Tracy Area Elementary School has introduced some of its younger students to laptops, but with a sense of purpose
By Per Peterson
There are many ways to look at technology, and Tracy Area Elementary School has chosen to view it as a tool, rather than a detriment.
This year, screen time has been introduced to second graders at TAES. While some might think that’s too early to put kids in front of screens, educators in Tracy are more than comfortable extending the district’s 1:1 technology all the way down to that age level.
TAES fifth- and sixth-grade teacher Lucas Novosad said at home, it should be up to the parents to discern how much technology should influence their children’s lives; at school, teachers introduce laptops because they know it’s important to expose their students to new technology in a positive way.
“As an educator, I always try to remember that technology is just a tool for student learning,” Novosad said. “There is no one program that will cure all. The use of technology has to be purposefully planned and practiced correctly for students to reach the educational goals all teachers strive for. As a teacher, balancing tech time and traditional classroom methods comes down to planning. Some units of study will include more technology than others.”
Nosovad, like other teachers in Tracy, believes it’s important to expose students — even the very young ones — to technology and how it continues to influence the world.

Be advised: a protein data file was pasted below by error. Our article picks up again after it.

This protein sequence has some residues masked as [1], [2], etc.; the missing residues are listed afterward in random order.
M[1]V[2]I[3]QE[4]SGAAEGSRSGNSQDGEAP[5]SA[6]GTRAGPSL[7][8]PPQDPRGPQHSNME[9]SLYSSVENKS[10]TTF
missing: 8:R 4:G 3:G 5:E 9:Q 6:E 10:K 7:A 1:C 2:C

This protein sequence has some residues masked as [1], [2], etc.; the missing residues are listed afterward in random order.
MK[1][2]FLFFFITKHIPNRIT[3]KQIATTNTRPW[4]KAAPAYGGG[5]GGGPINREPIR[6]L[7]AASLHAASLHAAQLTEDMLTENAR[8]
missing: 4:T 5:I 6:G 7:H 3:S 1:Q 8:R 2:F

“The more we can show students how to use technology appropriately — and for uses where they can see how it is used in the everyday world — the better students will be prepared for after high school. We have an amazing opportunity to use technology in a way to share skills that will translate in the many years to come; and even jobs that haven’t even been created yet.”
Back to the second grade
Second-grade teacher Ashley Buysse said so much of the world today is technology-based, and that it’s important for all students to keep pace. Ultimately, it’s up to the schools and teachers to foster that knowledge.
“Every day is different, but we try to use it whenever possible as it can help cut back on paper/copy costs,” she said. “We use it for Accelerated Reader Testing, typing, technology skills, grammar skills through Google slides, math fact fluency, research projects and so much more. We also use them as a reward where sometimes students will be allowed free choice.”
Fellow second-grade teacher Samantha Prahm said that general knowledge of computers has increased, meaning even the youngest of students are able to work on computers more easily now than ever before.
“They understand the idea of bookmarks and the purpose of them,” she said. “I was taken by a happy surprise when we had gone to a website two times and a student said ‘Ms. Prahm, should we add this to our bookmark bar?’ and was equally surprised after I said that would be a good idea, that 12 out of 14 remembered how to add it to their bookmark bar, after adding only a few bookmarks at the beginning of the year.”
Teachers also said that by working with Chromebooks, students are also learning responsibility.
See this week’s Headlight Herald for more on this article.